Putin warns the West of wrong revenge. Sanctions hit the Russian economy 2022-04-27 22:55:00

[ad_1]

  • Putin warns of retaliation if the West intervenes
  • Ukraine says Europe should stop relying on Russia
  • France will host EU energy ministers on May 2
  • Russia denies energy blackmail
  • Canada says Russian attacks are war crimes

WARSAW/SOFIA/Kyiv (Reuters) – Russian President Vladimir Putin has warned of quick retaliation if countries intervene in Ukraine, as European leaders accused Russia of “blackmailing” its gas cuts.

Russia has asked the United States to stop sending weapons to Ukraine, saying large Western shipments of arms are fueling the conflict.

Putin told lawmakers in St Petersburg on Wednesday that the West wanted to divide Russia into different parts and accused it of pushing Ukraine into conflict with Russia.

Register now to get free unlimited access to Reuters.com

“If someone intends to interfere in current events from abroad, creating unacceptable strategic threats to Russia, they should know that our retaliatory strikes will be lightning fast,” Putin said, according to a video clip from his presented speech. by Russian media.

“We have all the tools for that, things no one else can boast of owning now. And we won’t be proud, we’ll use them if necessary. And I want everyone to know that.”

The Russian invasion of Ukraine began on February 24, turning towns and cities into ruins and forcing more than 5 million people to flee abroad. Western countries have responded by imposing sanctions and weapons on Ukraine to fight a war that has raised fears of a broader conflict in the West, despite a no-brainer for decades.

Russia describes its intervention as a “special operation” to disarm Ukraine and protect it from fascists. Ukraine and the West say this is a false excuse for an unjustified war of aggression by President Vladimir Putin.

As Russia presses its military offensive in eastern and southern Ukraine, its economic battle with the West threatens gas supplies to Europe and hurts the Russian economy as it grapples with the worst crisis since the fall of the Soviet Union in 1991.

Ukraine said Europe should stop relying on Russia for trade after it cut gas supplies to Bulgaria and Poland for failing to pay them in rubles.

“The sooner everyone in Europe realizes that they cannot rely on Russia for trade, the sooner stability can be ensured in European markets,” Ukrainian President Volodymyr Zelensky said late Wednesday.

Germany, Russia’s largest energy buyer, hopes to stop importing Russian oil within days, but has warned that a Russian energy embargo or embargo would push Europe’s largest economy into recession. Read more

Gazprom (GAZP.MM)Russia, which has a Russian gas export monopoly, halted gas supplies to Bulgaria and Poland on Wednesday for non-payment in rubles, as stipulated in a decree by Putin aimed at mitigating the impact of sanctions.

While the European Commission chief said Gazprom’s suspension was “another attempt by Russia to use gas as a tool of blackmail,” ambassadors of EU member states asked for clearer guidance on whether sending the euro violated sanctions.

France will host a meeting of European Union energy ministers on May 2.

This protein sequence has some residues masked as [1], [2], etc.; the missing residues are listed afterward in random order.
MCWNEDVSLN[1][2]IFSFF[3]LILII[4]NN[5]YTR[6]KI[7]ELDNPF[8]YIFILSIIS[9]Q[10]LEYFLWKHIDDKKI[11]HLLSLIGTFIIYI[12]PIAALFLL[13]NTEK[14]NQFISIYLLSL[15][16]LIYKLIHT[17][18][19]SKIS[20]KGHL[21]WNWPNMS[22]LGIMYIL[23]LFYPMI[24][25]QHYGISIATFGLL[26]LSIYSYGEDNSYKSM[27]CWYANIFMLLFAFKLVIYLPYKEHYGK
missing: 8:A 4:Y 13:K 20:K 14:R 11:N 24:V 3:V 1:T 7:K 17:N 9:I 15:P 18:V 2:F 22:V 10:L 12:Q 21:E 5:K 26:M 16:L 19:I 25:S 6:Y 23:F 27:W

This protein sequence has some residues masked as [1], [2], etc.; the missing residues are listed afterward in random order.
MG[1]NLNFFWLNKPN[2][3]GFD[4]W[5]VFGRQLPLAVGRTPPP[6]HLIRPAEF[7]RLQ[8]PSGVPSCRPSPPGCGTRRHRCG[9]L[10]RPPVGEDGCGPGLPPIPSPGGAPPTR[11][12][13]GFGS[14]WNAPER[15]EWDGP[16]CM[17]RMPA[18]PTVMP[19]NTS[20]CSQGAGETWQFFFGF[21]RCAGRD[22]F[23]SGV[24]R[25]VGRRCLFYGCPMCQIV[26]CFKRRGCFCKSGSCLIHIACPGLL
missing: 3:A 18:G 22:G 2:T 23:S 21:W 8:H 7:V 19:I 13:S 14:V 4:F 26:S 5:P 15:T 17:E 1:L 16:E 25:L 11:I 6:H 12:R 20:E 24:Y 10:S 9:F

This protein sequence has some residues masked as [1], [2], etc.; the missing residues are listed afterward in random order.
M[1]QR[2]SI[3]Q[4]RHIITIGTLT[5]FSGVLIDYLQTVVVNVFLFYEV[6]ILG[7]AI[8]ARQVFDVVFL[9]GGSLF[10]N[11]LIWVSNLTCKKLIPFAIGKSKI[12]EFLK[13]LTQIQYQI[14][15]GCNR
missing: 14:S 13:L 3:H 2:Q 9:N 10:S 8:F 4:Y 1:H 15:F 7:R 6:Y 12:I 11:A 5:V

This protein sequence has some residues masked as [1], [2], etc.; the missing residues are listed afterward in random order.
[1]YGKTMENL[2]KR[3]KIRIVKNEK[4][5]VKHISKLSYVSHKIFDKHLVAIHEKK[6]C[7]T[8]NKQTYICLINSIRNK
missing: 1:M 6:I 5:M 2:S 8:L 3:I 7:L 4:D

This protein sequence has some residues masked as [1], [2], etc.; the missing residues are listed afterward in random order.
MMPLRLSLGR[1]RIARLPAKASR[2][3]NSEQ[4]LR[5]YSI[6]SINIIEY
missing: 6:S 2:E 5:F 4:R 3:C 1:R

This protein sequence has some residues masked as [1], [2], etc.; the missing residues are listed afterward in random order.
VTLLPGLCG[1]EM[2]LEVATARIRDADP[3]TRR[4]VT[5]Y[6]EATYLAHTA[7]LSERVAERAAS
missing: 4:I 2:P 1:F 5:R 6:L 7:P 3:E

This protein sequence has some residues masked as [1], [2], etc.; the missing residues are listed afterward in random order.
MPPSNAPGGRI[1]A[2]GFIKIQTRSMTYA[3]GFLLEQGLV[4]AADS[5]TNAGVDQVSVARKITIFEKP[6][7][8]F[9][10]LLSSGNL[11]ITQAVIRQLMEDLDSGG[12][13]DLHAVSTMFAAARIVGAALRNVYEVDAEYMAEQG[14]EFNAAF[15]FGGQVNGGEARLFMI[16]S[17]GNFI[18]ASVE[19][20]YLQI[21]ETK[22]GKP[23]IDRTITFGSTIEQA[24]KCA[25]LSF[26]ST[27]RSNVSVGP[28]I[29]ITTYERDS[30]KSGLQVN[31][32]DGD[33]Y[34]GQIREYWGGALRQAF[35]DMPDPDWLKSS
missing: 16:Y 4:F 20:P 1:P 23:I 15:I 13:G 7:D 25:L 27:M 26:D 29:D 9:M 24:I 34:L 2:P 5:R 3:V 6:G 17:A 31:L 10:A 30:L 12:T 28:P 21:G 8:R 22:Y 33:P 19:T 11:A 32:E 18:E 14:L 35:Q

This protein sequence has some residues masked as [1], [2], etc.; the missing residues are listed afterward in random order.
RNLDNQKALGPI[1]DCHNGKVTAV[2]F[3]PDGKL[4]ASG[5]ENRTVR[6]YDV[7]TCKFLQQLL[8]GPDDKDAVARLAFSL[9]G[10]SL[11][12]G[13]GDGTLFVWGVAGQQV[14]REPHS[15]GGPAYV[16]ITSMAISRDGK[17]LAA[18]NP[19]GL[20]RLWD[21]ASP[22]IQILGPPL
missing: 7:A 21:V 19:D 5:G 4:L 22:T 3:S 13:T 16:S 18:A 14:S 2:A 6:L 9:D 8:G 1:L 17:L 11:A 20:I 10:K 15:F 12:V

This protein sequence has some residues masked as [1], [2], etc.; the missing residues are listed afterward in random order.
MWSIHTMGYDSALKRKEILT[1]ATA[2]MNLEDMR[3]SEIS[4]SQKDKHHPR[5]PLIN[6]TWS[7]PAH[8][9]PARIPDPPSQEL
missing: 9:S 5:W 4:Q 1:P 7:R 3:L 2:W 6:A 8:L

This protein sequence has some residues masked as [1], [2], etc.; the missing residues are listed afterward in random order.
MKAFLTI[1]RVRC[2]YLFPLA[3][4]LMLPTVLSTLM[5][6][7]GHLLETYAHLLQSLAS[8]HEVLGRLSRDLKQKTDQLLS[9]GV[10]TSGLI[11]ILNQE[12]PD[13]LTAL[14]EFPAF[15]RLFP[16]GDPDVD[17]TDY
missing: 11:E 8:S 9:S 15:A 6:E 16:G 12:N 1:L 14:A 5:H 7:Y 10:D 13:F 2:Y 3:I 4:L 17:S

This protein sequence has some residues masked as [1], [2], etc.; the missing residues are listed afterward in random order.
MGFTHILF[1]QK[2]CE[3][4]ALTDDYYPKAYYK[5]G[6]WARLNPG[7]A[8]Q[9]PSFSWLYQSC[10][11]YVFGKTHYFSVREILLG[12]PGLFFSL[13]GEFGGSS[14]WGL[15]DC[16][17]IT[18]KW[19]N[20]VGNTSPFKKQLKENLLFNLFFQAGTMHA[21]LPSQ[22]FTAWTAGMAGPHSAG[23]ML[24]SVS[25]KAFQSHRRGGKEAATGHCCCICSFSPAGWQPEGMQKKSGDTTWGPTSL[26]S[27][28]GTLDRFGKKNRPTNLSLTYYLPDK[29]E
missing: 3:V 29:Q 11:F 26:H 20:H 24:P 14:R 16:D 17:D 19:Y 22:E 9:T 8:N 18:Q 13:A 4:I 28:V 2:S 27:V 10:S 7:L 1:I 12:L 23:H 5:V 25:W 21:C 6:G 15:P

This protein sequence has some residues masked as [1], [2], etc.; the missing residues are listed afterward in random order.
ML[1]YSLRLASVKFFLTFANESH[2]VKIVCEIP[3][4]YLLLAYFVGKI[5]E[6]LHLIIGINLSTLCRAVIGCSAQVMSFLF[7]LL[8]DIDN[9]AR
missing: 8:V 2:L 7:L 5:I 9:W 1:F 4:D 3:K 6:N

Kremlin spokesman Dmitry Peskov said Russia remains a reliable supplier of energy and denied involvement in blackmail.

He declined to say how many countries had agreed to pay for gas in rubles, but other European customers said gas supplies were flowing normally.

Sanctions are taking a heavy toll on Russia, with the Economy Ministry indicating in a document that the economy could shrink by as much as 12.4% this year. Read more

Canadian lawmakers voted unanimously on Wednesday to call Russia’s attacks in Ukraine a “genocide,” with members of parliament saying there was “abundant evidence of Russia’s systematic and gross war crimes against humanity.”

Canada’s parliament said in a motion that Russia’s war crimes include mass atrocities, willful killing of civilians, desecration of corpses, forcible transfer of children, torture, physical and psychological abuse, and rape. Read more

Russia denies targeting civilians.

Since a Russian invasion force on the outskirts of Kyiv was driven out last month, Moscow has refocused its operations on eastern Ukraine, launching a new offensive to take control of two provinces known as Donbass.

Ukraine said Russian forces used tear gas and stun grenades to disperse a pro-Ukrainian rally in Kherson, the first major city it controls. RIA news agency reported that a series of powerful explosions were caused by missiles that fell on Kherson late on Wednesday. Read more

The authorities said that earlier explosions were heard in three Russian provinces on the border with Ukraine, and an ammunition depot in the Belgorod province caught fire. Read more

Kyiv did not confirm its responsibility for these and other incidents, but described them as rewarding. “Karma is a cruel thing,” presidential advisor Mikhailo Podolyak wrote on social media.

An assistant to the mayor of the devastated port city of Mariupol said Russian forces had renewed their attacks on the Azovstal steel plant, where fighters and some civilians were still hiding.

Concern has also grown about the possibility of the conflict spreading to neighboring Moldova, where pro-Russian separatists have blamed Ukraine for attacks reported this week in their region, which has been occupied by Russian forces since the 1990s.

Register now to get free unlimited access to Reuters.com

Additional coverage by Reuters journalists. writing by Michael Berry; Editing by Robert Persell

Our criteria: Thomson Reuters Trust Principles.

[ad_2]